Next, Laurie had us write with a mussel shell, dipping the pointed end into the ink. It made an irregular and unpredictable line and I was enthralled by how crudely I could make my letters and still be happy. In fact, the cruder the letters, the happier I was! Wobbles and blobs and lopsided ovals only added to the character and strength of the writing.

Another door opened up – writing didn’t have to be beautiful!! That was another life-changing idea. We had always revered beautiful type and beautiful writing and scorned awkward handwriting and clunky typefaces. But maybe I didn’t have to do that any more.

Laurie wanted us to practice at home in between workshops, and about then I came upon a jar of Dad’s pens. He died in 2007, my mother died in 2008 and I still don’t have all their possessions totally organized and in place. So finding the pens right when I could use them was a little omen. I was amazed that my five minutes a day of writing turned into an hour or two – all I wanted to do was turn on the radio, make a cup of tea and write with a pen.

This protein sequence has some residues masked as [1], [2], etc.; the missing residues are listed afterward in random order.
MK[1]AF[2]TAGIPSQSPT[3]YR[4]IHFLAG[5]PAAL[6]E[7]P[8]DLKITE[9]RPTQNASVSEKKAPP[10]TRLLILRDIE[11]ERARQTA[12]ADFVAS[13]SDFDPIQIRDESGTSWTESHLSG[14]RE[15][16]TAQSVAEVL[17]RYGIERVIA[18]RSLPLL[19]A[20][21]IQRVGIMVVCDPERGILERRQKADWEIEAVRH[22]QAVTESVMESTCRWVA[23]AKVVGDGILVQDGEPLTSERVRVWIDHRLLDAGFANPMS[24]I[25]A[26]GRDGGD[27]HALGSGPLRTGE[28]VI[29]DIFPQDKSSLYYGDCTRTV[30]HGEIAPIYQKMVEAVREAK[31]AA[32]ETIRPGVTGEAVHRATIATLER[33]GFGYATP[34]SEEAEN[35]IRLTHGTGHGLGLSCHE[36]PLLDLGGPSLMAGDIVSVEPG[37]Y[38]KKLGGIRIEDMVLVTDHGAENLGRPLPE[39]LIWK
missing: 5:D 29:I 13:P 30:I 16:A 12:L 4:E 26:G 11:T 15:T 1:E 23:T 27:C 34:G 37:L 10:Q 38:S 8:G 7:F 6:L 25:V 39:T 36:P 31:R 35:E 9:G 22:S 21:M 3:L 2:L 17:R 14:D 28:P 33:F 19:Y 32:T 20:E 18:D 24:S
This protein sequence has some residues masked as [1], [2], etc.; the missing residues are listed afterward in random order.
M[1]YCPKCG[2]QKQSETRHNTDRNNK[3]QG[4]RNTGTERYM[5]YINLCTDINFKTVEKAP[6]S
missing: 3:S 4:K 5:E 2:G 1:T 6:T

And in that lovely zen state I feel so close to my father, as though now he’s sitting over my left shoulder watching, just as I watched over his shoulder for so many years. I feel that I am channeling his inner calligrapher, the one that has now been liberated from being readable and pretty and nice. I suspect it never crossed his mind to be liberated from all that he held dear. But I also suspect that the same secret rooms existed in his head – maybe exist in all our heads – and he just never had the chance to see those doors open. What a joy now for me to be walking with him down this wonderful and totally unexpected path!

 
 
 
 
top -- writing with a mussel shell -- not beautiful!
 


bottom -- writing with a pen -- not readable!

Sunday, April 25, 2010

Fiberart International -- part 2